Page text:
Agri-Tech Week 2014 will discuss how technology can revolutionise farming
- Credit: Submitted
Agri-Tech Week 2014 aims to show how farming, science and technology can combine to improve production and competitiveness.
The burgeoning demand for more food from finite land resources has created a 'perfect storm' for farmers – an imperative need to embrace technological and scientific innovation.
And just as East Anglia was the crucible of the first agricultural revolution, it continues to lead the way as the industry seeks to rise to the challenges of the 21st century.
So, to better understand the issues facing farmers, to showcase some of the region's emerging technologies, and to enable better transfer of knowledge from science to agriculture, a series of events has been organised across the region next month.
Agri-Tech Week 2014 is being presented by Agri-Tech East, the Royal Norfolk Agricultural Association, the Suffolk Agricultural Association, and the Home Grown Cereals Authority.
Together they have created a series of events that will be of interest to farmers, growers, researchers, plant breeders, technologists, entrepreneurs and investors.
Dr Belinda Clarke, director of Agri-Tech East, said: 'By 2030, the UK will need the equivalent of 7m more hectares of land to support our growing population. It is estimated that with 'smart use' of land and technology we could release more benefit from existing land resources.
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'We now have a perfect storm where there is a clearly-articulated market need for innovation and an appetite for change.
'For farmers and growers 'total factor productivity' is a key consideration for the uptake of new approaches and disruptive technologies and this requires a sound evidence base. Agri-Tech East proposes that the East of England takes a lead in identifying what 'smart use' means in the real world.
'Innovation is needed, not only in the way we develop new varieties of crops that can perform well under adverse environments, but also in the way these crops are grown, harvested and processed. Agri-tech encompasses a huge variety of new technologies designed to improve productivity while minimising environmental impacts.'
One of the key events in Agri-Tech Week will be the REAP conference (Realising our Economic and Agricultural Potential) in Cambridge.
Norfolk farmer Poul Hovesen is one of the farming representatives on the Agri-Tech East Stakeholder Group. He believes that innovation is the life-blood of agriculture and has been involved for several years with a watershed project managed by the University of East Anglia – and he is looking forward to the cluster's first conference.
Mr Hovesen said: 'We need to bring more entrepreneurs into agriculture, to encourage them to understand what the challenges are and to see where they can bring new ideas into the industry. There is a lot of interesting work going on at the research institutes but these ideas and information aren't being followed through with applied R&D (research and development) out into the field. I see an important role for Agri-Tech East is to bring these people together so that it is possible to design projects that have greater value to the industry.'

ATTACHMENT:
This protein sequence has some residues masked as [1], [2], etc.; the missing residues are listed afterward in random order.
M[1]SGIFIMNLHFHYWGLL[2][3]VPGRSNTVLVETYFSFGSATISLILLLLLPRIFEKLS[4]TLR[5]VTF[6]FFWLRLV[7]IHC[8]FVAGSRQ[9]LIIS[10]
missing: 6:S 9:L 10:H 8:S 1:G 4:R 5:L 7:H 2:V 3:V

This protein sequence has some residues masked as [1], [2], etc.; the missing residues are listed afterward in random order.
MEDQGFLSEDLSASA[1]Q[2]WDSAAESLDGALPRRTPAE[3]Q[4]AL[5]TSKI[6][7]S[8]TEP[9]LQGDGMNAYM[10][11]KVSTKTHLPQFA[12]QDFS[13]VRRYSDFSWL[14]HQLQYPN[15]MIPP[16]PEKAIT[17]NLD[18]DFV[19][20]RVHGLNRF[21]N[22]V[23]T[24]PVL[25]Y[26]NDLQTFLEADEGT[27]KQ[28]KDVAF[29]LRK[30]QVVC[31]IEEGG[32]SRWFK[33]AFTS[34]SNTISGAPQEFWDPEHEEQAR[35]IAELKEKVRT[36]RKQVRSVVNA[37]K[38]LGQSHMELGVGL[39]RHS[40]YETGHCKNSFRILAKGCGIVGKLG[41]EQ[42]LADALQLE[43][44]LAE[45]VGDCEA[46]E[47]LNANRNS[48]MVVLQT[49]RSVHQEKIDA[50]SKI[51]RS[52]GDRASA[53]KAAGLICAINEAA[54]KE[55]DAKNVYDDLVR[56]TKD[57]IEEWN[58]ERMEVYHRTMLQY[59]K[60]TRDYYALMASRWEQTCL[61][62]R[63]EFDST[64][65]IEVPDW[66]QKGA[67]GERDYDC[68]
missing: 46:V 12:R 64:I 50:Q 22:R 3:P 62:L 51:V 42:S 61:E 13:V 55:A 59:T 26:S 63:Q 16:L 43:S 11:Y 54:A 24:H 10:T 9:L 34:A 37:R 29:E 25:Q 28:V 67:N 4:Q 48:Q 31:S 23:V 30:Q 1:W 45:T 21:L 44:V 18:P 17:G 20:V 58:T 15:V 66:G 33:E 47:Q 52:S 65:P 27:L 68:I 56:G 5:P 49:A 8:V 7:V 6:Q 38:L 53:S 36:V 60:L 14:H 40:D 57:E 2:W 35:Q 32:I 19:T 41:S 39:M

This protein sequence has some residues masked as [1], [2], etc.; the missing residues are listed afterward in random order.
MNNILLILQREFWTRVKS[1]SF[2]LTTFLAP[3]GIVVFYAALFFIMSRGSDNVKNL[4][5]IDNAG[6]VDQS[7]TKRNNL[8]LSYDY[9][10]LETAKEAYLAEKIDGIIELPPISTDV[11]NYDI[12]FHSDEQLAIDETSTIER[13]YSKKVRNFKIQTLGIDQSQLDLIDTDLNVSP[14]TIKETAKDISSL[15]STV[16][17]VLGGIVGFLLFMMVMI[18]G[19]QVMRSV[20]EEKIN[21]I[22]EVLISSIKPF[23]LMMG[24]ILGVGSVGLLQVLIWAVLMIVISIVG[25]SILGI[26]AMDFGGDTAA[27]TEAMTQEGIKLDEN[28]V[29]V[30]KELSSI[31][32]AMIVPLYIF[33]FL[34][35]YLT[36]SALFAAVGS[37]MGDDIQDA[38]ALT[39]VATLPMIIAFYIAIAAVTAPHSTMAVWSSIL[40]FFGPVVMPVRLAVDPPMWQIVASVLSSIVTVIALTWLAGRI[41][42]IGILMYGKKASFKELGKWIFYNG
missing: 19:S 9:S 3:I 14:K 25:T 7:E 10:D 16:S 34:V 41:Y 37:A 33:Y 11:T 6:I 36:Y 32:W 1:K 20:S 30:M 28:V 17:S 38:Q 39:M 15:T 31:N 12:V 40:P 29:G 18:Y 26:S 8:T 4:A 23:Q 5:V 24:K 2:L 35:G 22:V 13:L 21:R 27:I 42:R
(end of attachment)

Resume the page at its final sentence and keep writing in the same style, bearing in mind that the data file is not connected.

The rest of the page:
The REAP conference on November 12 will include a Producers' Panel to discuss the needs of farmers and growers for technology and research. The panel will include Tony Bambridge, managing director of Marsham-based B&C Farming, Richard Hirst, of Hirst Farms in Ormesby, near Great Yarmouth, and Dr Ed Moorhouse, group technical director of G's Fresh.
There will also be an opportunity to hear from Helen Ferrier, chief science and regulatory affairs adviser for the NFU, and Bill Clark, commercial and technical director for NIAB.
End users will also be represented with Ian Noble, senior director at PepsiCo and a member of the UK Agri-Tech Leadership Council, and Richard Burkinshaw, European environmental strategy manager at Kellogg's, discussing the industry response to issues such as consumer needs and sustainability.
Agri-Tech week will also bring farmers and scientists together in Norfolk to discuss how the expertise of the region's world-leading research centres can be converted into tangible benefits in the field.
The thought-leadership seminar at the Centrum Building in Norwich Research Park will aim to improve understanding of the issues facing growers and producers, to showcase some emerging technologies, and to foster better 'knowledge transfer' from laboratories to farms.
Organised by the Royal Norfolk Agricultural Association (RNAA) the event, named 'What's science done for us?', will feature a panel of experts chaired by agricultural journalist Anna Hill, of BBC Farming Today, and including leading Norfolk farmer Poul Hovesen, inset, Dr Shamal Mohammed of the HGCA (Home-Grown Cereals Authority) and Dr Paul Nicholson and Dr Rachel Wells of the John Innes Centre.
Greg Smith, chief executive of the RNAA, said: 'We're delighted to be a key partner in this exciting initiative which will bring together all those with interests in developing the sector. As one of the region's oldest agricultural organisations it makes absolute sense to work with Agri-Tech East and we're looking forward to an exciting week which we hope will be a catalyst for future growth.'
The event on November 13 is for RNAA members and invited guests and, as numbers are limited, those wishing to attend are asked to get in touch with the RNAA at the earliest opportunity to secure a place. Contact email@example.com or 01603 748931.